"Looks like it," Sam agreed glumly.  

"One bright side to this," Dean offered with a clap to Sam's shoulder. 

"What? I could use one about now," Sam groaned.  He closed his browser and clicked the shut-down icon.  

"If someone managed to tan a kelpie's hide, that means there's gotta be a way to kill the bastards." 

"At this point, I'm ready to burn the thing and scatter the ashes, just to be sure," Sam answered.  He rose a bit stiffly as his computer went dark. 

"Not much can come back from that to kick you in the nads," Dean agreed.  "We'll find the damned monster, Sammy, and we'll gank it before it grabs another kid.  We're not leavin' till we do."




"It's my turn!" Abby grabbed their pony's rein.  The small horse curved its neck around and dropped its head to relieve the uneven pressure from the bit.   It flicked its ears and lashed its long grey tail, as impatient as its would-be rider. 

"Is not!  I barely got on! And stop yellin', Mommy and Daddy's gonna hear you!" Alex tugged the rein out of his sister's hand and urged the dapple-grey back into lively motion.  The rockers thumped against the carpet as Alex swayed the horse to the precarious limits of its arc.  

"Smoky's not just your horse.  We're supposed to share!  You stop and let me ride or I'm gonna tell on you!" 

"Ok, ok.  You're such a baby."  Alex leaned back and pulled on the reins.  The rocking horse slowed its sway and went still once more.  "We'll share.  You can ride behind me, then I'll ride behind you." 

Alex took his bare foot out of the stirrup so his sister could get on. 

"I ain't no baby! I'm 'xactly the same age as you, you big green booger!" Abby grabbed onto Alex and pulled herself up behind him onto Smoky's rump.  "I wanna ride by myself." 

"Nuh uh, I'm nine minutes older. Grandma says so! So I'm the big brother and you're the little sister and you gotta do what I say. Ow! Don't pinch!"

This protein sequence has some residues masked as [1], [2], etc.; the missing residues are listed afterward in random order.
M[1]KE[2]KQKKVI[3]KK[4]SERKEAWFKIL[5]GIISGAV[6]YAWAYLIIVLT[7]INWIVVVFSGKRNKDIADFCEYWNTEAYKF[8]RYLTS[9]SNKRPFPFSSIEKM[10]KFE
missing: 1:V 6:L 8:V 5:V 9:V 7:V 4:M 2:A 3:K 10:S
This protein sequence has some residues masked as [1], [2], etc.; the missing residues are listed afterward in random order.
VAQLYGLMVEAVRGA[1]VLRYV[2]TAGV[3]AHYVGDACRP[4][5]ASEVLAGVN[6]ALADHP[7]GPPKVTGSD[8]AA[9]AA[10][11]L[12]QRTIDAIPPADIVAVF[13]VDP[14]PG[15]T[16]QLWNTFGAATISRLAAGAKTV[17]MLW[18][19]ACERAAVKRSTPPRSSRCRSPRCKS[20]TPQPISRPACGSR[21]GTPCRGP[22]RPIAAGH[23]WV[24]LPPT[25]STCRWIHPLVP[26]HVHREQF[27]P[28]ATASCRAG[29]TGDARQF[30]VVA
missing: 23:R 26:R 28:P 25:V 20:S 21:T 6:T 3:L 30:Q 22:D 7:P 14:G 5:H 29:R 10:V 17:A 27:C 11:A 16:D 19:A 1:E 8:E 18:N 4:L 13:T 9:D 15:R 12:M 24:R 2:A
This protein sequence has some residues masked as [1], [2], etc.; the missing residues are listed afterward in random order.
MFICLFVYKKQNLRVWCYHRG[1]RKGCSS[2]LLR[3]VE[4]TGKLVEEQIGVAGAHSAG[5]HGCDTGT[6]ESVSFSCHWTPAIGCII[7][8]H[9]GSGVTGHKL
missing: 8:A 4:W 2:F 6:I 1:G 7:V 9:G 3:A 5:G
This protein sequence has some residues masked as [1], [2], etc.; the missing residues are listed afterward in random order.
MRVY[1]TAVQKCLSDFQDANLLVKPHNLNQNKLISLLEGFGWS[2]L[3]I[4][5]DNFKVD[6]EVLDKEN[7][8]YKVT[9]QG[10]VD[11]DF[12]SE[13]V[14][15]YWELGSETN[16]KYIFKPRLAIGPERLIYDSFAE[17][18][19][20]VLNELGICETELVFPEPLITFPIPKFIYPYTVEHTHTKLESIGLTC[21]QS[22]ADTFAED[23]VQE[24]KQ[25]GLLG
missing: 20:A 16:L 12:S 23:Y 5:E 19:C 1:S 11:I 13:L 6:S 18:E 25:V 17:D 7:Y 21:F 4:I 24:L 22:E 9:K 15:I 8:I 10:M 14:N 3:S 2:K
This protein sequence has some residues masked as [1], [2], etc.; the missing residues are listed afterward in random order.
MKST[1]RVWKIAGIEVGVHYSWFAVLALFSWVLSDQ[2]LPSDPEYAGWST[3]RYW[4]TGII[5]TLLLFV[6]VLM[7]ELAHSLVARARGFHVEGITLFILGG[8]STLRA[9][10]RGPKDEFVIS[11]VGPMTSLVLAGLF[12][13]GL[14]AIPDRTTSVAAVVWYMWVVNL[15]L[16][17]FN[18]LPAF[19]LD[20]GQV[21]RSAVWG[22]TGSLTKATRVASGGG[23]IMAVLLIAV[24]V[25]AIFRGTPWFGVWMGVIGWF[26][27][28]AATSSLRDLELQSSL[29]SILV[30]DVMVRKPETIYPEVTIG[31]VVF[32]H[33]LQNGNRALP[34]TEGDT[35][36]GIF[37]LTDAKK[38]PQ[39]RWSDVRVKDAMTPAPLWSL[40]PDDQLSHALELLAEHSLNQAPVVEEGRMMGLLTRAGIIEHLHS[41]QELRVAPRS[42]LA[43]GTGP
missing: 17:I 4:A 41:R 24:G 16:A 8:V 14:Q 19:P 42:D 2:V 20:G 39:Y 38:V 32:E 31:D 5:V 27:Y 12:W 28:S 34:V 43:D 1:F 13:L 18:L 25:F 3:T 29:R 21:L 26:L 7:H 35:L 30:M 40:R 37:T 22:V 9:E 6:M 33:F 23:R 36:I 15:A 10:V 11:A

"I didn't pinch you on purpose.  I was just tryin' to get on and Smoky moved.  And 'sides, I'm bigger than you so you can just make me!" 

"Giddap, Smoky!" Alex slapped the reins against the rocking horse's neck and bounced his heels against its hollow wooden belly.  

Smoky snorted then reared.  His forelegs beat the air, freed from his rockers.  The transformed toy gave a little buck, kicking out with his hind legs.  The rockers dissolved into algae-green mist. 

Abby squealed and went head first off over Smoky's slippery rump.  Her face smacked the floor with a solid thud and she went still and limp. 

"Abby!" Alex twisted in the saddle, tried to jump off but he couldn't make his legs move to take his feet out of the stirrups.  

"Smoky! Stop!"  He hauled back on the reins with all his might as the horse ran straight towards the bedroom window across the room.  

Smoky shook his head so hard the reins flew out of Alex's hands.  Alex grabbed onto Smoky's mane, his eyes wide and scared.  The bedroom window slid open all by itself.   Smoky jumped right through it. 

The window slammed down behind them. 


Rocking Horse
::Part 5::